So mostly, the latter group will get to church early than everyone else and ensure everything is in place for the day. They also leave last. That is why church leadership is purely sacrifice. If you are not ready for the sacrifices, please pack and go. Better yet, don’t take up the positions. Let those who are ready, willing and able do. That explains my assumption that the young kid’s parent(s) were most likely running up and down trying to ensure that everything was in place for the service that was about to begin within a few minutes. Hence, they were not even aware what their son was doing but they knew he was safe. Where else can one be safe if not in the Lord’s House?

The other church members who had already settled on the pews did not like what the young boy was doing. To begin with, he never knew how to play the piano. So, he was just causing disturbance with the pathetic sounds he was producing on the piano. Some were probably meditating and reflecting. Those moments when one needs peace; externally and internally. Thus a few minutes before service was the perfect time. Too bad. Little man wasn’t having any of that. He just wanted to play his new found piano no matter how pathetic he was at it.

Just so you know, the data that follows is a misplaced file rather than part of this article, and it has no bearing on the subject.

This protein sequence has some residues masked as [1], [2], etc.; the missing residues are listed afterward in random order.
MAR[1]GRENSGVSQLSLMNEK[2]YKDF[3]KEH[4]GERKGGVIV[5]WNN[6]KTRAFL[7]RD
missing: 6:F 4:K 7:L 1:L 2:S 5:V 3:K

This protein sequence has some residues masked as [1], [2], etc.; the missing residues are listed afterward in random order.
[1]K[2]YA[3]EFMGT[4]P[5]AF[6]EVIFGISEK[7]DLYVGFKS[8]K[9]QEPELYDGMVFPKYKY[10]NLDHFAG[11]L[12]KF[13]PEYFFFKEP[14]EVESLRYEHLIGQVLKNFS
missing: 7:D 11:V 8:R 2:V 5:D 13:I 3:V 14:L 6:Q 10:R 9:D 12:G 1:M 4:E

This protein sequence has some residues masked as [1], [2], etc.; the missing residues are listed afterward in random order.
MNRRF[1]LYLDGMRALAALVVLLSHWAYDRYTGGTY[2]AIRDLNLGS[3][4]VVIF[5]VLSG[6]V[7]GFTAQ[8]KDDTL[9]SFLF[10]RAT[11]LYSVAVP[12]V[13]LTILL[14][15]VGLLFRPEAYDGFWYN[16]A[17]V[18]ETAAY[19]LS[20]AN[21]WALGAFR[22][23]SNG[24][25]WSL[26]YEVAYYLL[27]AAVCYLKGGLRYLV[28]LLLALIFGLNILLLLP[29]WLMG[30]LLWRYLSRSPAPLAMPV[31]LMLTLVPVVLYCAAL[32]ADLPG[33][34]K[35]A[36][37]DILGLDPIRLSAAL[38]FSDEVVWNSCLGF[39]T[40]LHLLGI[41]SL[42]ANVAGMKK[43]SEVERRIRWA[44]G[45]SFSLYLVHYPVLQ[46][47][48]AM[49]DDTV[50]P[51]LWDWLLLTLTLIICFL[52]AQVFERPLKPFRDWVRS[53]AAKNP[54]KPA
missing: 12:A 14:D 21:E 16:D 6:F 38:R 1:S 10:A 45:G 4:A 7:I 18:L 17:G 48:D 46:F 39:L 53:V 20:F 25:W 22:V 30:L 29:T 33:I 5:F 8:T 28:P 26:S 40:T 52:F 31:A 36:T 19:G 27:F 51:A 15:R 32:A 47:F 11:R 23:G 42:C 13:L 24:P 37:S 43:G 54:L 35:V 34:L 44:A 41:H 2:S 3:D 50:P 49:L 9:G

They tried to stop him by taking him away to the kids’ benches but that did not help much. He would come back again. They finally let him be albeit grudgingly. You know kids will always be kids.

How God works

Just about that time, the official church pianist walked in and occupied his space. Everybody sighed with relief. Finally, someone who plays the piano like his life depended on it (maybe it did) was around. They were now ready to listen to the best musical notes as they had always done on Sundays.